Komen for the Cure got the message; time to forgive and move on
It's time to forgive Susan G. Komen for the Cure. The drop in donations and the decrease in participants in this year's local Race for the Cure made the point: Don't mix politics with philanthropy.
Seattle Times Editorial
Donation deadlineDonations to this year's Race for the Cure can be made until July 12 through the Komen website (http://komenpugetsound.org/).
IT'S time to forgive Susan G. Komen for the Cure. The half-million dollar drop in donations and the 40 percent decrease in participants in this year's local Race for the Cure made the point: Don't mix politics with philanthropy.
Now it's time to move on. The largest grass-roots network of breast-cancer survivors and activists does good work — lots of it. In its 30 years, it has raised more than $1.9 billion nationally for cancer research, detection and care.
Komen Puget Sound says that last year it provided 43,000 women with breast-cancer screenings, treatment and education. From mammograms paid for by Komen Puget Sound, 200 women were found to have breast cancer. The survival rate for breast cancer is 98 percent when treated early; with later detection, survival drops to 23 percent.
This year, the group is providing $2.1 million to 12 local organizations for breast-cancer programs aimed mostly at low-income women. Komen says that's a $100,000 increase over 2010, a trend put at risk by the drop in donations at the Seattle race — one of its biggest fundraising events.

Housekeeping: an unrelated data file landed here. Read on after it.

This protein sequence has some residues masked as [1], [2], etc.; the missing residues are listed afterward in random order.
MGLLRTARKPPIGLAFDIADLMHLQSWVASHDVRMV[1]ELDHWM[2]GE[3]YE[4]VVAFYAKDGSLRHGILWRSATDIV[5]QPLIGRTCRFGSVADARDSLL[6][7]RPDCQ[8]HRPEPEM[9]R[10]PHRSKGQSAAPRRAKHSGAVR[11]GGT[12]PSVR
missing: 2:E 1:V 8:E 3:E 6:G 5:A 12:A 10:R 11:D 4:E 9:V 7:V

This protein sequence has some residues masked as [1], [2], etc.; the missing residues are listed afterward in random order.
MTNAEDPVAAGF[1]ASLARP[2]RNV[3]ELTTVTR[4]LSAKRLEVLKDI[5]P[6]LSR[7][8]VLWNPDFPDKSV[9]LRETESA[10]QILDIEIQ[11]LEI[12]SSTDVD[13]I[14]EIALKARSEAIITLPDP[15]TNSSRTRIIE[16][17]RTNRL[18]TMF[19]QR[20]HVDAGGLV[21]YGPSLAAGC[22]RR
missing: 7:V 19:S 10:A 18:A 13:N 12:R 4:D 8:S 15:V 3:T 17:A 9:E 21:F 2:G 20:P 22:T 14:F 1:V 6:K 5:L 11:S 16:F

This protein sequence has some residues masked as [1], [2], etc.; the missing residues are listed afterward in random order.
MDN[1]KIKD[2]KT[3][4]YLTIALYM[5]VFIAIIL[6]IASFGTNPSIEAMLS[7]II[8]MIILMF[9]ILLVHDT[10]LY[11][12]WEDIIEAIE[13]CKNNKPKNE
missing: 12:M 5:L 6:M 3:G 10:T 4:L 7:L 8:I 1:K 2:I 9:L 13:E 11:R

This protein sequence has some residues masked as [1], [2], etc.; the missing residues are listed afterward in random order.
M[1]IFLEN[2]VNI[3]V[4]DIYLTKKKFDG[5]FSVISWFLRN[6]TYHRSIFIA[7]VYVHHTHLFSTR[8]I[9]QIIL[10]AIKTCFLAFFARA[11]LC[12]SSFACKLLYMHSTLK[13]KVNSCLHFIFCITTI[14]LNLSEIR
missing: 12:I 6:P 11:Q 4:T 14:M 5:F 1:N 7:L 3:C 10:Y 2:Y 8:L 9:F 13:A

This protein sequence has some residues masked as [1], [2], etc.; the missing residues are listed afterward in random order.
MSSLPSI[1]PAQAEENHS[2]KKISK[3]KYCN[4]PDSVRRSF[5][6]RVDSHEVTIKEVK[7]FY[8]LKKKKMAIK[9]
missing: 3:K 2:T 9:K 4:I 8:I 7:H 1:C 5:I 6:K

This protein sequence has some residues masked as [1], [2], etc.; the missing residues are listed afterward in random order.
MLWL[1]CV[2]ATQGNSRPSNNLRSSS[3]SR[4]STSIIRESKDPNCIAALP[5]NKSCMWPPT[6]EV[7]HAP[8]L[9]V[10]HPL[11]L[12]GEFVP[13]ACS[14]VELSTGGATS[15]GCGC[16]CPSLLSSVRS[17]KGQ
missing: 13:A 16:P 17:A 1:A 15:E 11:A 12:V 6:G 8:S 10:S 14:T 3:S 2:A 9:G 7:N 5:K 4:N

Another reason for forgiveness? They apologized.
Officials in Komen's national organization said they were sorry within three days of making the PR misstep in February, when it said it would stop giving money to Planned Parenthood because of a short-lived policy that groups under investigation by a government body would no longer qualify for donations. That affected Planned Parenthood only because of an inquiry by U.S. Rep. Cliff Stearns, a conservative Republican from Florida, checking to see if Planned Parenthood had improperly spent public money on abortions.
Komen said stopping funds had nothing to do with politics. It appears that the 5,500 or so former participants who didn't show for this year's Seattle race didn't buy that story. Same for participants and donors in many other cities with similar Komen events.
But several Komen national staffers have resigned, apologies have been made and Planned Parenthood is again receiving Komen money (for cancer screening).
Komen's good work should go on.
If for no other reason, support Komen for this year's 200 women who could be diagnosed early with breast cancer.